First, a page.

Natural numbers

In mathematics, the natural numbers are those used for counting ("there are six coins on the table") and ordering ("this is the third largest city in the country"). These purposes are related to the linguistic notions of cardinal and ordinal numbers, respectively (see English numerals). A later notion is that of a nominal number, which is used only for naming.

Natural numbers are used to count objects and order them, in this image 3 coloured circles are shown.  Each colour circle is labelled with a numeral. image: R.Conan-Davies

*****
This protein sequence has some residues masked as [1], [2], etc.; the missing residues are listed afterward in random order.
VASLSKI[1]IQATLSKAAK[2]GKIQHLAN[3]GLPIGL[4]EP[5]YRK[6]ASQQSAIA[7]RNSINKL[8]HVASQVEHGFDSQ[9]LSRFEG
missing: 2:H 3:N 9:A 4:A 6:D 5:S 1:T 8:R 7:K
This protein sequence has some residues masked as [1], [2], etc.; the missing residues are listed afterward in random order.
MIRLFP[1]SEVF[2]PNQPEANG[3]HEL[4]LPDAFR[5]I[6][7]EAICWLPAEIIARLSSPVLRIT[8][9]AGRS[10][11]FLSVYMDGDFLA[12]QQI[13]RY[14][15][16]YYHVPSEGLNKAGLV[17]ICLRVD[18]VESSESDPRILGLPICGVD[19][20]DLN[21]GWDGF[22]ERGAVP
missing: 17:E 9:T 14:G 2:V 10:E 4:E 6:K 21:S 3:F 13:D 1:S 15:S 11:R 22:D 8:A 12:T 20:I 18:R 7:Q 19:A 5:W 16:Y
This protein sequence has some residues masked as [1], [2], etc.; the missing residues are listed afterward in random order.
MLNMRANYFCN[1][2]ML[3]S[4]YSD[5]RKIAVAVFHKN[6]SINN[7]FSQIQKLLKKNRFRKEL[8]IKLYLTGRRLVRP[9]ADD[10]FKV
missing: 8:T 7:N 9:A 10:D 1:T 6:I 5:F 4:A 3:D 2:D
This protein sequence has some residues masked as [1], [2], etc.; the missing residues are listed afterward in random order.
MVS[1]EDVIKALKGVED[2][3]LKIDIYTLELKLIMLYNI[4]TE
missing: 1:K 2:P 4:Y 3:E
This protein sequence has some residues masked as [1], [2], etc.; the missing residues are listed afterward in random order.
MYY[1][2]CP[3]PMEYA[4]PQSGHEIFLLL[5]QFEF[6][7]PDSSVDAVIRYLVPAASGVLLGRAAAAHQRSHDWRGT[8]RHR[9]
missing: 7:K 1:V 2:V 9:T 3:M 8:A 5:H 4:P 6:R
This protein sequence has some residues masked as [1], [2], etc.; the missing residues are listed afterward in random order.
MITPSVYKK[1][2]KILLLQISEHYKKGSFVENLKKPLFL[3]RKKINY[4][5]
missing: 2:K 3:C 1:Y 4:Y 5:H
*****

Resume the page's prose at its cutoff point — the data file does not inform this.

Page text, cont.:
Properties of the natural numbers related to divisibility, such as the distribution of prime numbers, are studied in number theory. Problems concerning counting and ordering, such as partition enumeration, are studied in combinatorics.

Is Zero a natural number?

There is no universal agreement about whether to include zero in the set of natural numbers. In 1763 W. Emerson's Method of Increments contains, on page 113, the phrase "To find the product of all natural numbers from 1 to 100 ... ." 

But the Peano axioms (1889) begin the natural numbers with zero. Today some textbooks, especially college textbooks, define the natural numbers to be the positive integers {1, 2, 3, ...}, while others, especially primary and secondary textbooks, define the term as the non-negative integers {0, 1, 2, 3, …}.